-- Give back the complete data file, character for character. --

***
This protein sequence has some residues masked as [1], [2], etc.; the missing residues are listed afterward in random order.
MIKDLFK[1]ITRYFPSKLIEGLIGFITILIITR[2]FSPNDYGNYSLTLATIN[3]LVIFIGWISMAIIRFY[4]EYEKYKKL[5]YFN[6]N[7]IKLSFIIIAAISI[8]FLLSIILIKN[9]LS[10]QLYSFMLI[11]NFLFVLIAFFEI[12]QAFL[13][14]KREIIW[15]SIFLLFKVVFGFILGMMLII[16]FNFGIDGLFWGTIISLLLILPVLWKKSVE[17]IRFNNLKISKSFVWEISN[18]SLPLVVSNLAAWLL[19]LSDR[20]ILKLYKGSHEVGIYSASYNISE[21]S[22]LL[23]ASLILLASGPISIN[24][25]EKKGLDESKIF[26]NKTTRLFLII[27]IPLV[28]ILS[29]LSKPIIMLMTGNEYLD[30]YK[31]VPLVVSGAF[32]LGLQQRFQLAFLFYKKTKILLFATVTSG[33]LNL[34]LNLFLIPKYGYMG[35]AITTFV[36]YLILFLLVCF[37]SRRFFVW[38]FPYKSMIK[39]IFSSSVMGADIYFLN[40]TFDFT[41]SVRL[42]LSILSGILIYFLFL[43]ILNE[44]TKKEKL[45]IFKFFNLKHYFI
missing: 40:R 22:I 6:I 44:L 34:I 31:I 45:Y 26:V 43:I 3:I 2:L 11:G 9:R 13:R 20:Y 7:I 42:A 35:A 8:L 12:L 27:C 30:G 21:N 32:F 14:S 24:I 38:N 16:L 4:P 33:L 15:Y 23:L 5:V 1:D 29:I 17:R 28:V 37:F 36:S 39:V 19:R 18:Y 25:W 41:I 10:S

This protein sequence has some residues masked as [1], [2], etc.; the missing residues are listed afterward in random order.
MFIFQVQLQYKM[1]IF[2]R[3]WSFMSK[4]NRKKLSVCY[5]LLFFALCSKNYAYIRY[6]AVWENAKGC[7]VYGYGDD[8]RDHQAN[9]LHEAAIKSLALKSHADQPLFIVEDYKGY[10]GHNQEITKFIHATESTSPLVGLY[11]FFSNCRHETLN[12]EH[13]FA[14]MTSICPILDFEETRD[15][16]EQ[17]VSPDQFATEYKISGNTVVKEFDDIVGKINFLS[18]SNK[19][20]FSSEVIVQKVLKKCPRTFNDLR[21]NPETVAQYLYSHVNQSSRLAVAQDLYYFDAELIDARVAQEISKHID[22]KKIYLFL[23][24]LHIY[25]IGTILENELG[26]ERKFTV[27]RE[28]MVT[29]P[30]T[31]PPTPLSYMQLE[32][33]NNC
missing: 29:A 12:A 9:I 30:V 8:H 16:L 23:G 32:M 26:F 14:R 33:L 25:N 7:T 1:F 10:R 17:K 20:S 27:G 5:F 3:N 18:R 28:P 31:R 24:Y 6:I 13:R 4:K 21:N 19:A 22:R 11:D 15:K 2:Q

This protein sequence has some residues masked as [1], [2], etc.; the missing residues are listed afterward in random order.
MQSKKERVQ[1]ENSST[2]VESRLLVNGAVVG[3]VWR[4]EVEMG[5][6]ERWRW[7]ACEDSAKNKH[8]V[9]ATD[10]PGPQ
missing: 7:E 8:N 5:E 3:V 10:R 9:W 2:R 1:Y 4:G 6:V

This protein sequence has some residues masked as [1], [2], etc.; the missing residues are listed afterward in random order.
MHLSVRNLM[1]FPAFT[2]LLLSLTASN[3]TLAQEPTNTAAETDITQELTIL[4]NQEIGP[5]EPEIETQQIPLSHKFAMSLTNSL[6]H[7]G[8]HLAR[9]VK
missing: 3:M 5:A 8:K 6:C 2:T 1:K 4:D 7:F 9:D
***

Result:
This protein sequence has some residues masked as [1], [2], etc.; the missing residues are listed afterward in random order.
MIKDLFK[1]ITRYFPSKLIEGLIGFITILIITR[2]FSPNDYGNYSLTLATIN[3]LVIFIGWISMAIIRFY[4]EYEKYKKL[5]YFN[6]N[7]IKLSFIIIAAISI[8]FLLSIILIKN[9]LS[10]QLYSFMLI[11]NFLFVLIAFFEI[12]QAFL[13][14]KREIIW[15]SIFLLFKVVFGFILGMMLII[16]FNFGIDGLFWGTIISLLLILPVLWKKSVE[17]IRFNNLKISKSFVWEISN[18]SLPLVVSNLAAWLL[19]LSDR[20]ILKLYKGSHEVGIYSASYNISE[21]S[22]LL[23]ASLILLASGPISIN[24][25]EKKGLDESKIF[26]NKTTRLFLII[27]IPLV[28]ILS[29]LSKPIIMLMTGNEYLD[30]YK[31]VPLVVSGAF[32]LGLQQRFQLAFLFYKKTKILLFATVTSG[33]LNL[34]LNLFLIPKYGYMG[35]AITTFV[36]YLILFLLVCF[37]SRRFFVW[38]FPYKSMIK[39]IFSSSVMGADIYFLN[40]TFDFT[41]SVRL[42]LSILSGILIYFLFL[43]ILNE[44]TKKEKL[45]IFKFFNLKHYFI
missing: 40:R 22:I 6:I 44:L 34:I 31:I 45:Y 26:V 43:I 3:I 2:L 11:G 9:R 13:R 20:Y 7:I 42:A 35:A 8:L 12:L 27:C 30:G 21:N 32:F 14:S 24:I 38:N 16:L 4:P 33:L 15:Y 23:L 5:V 1:D 29:I 17:R 28:V 37:F 36:S 39:V 19:R 18:Y 25:W 41:I 10:S

This protein sequence has some residues masked as [1], [2], etc.; the missing residues are listed afterward in random order.
MFIFQVQLQYKM[1]IF[2]R[3]WSFMSK[4]NRKKLSVCY[5]LLFFALCSKNYAYIRY[6]AVWENAKGC[7]VYGYGDD[8]RDHQAN[9]LHEAAIKSLALKSHADQPLFIVEDYKGY[10]GHNQEITKFIHATESTSPLVGLY[11]FFSNCRHETLN[12]EH[13]FA[14]MTSICPILDFEETRD[15][16]EQ[17]VSPDQFATEYKISGNTVVKEFDDIVGKINFLS[18]SNK[19][20]FSSEVIVQKVLKKCPRTFNDLR[21]NPETVAQYLYSHVNQSSRLAVAQDLYYFDAELIDARVAQEISKHID[22]KKIYLFL[23][24]LHIY[25]IGTILENELG[26]ERKFTV[27]RE[28]MVT[29]P[30]T[31]PPTPLSYMQLE[32][33]NNC
missing: 29:A 12:A 9:I 30:V 8:H 16:L 23:G 32:M 26:F 14:R 33:L 25:N 7:T 1:F 10:R 17:K 20:S 27:G 5:F 3:N 18:R 28:P 31:R 24:Y 6:I 13:R 4:K 21:N 19:A 22:R 11:D 15:K 2:Q

This protein sequence has some residues masked as [1], [2], etc.; the missing residues are listed afterward in random order.
MQSKKERVQ[1]ENSST[2]VESRLLVNGAVVG[3]VWR[4]EVEMG[5][6]ERWRW[7]ACEDSAKNKH[8]V[9]ATD[10]PGPQ
missing: 7:E 8:N 5:E 3:V 10:R 9:W 2:R 1:Y 4:G 6:V

This protein sequence has some residues masked as [1], [2], etc.; the missing residues are listed afterward in random order.
MHLSVRNLM[1]FPAFT[2]LLLSLTASN[3]TLAQEPTNTAAETDITQELTIL[4]NQEIGP[5]EPEIETQQIPLSHKFAMSLTNSL[6]H[7]G[8]HLAR[9]VK
missing: 3:M 5:A 8:K 6:C 2:T 1:K 4:D 7:F 9:D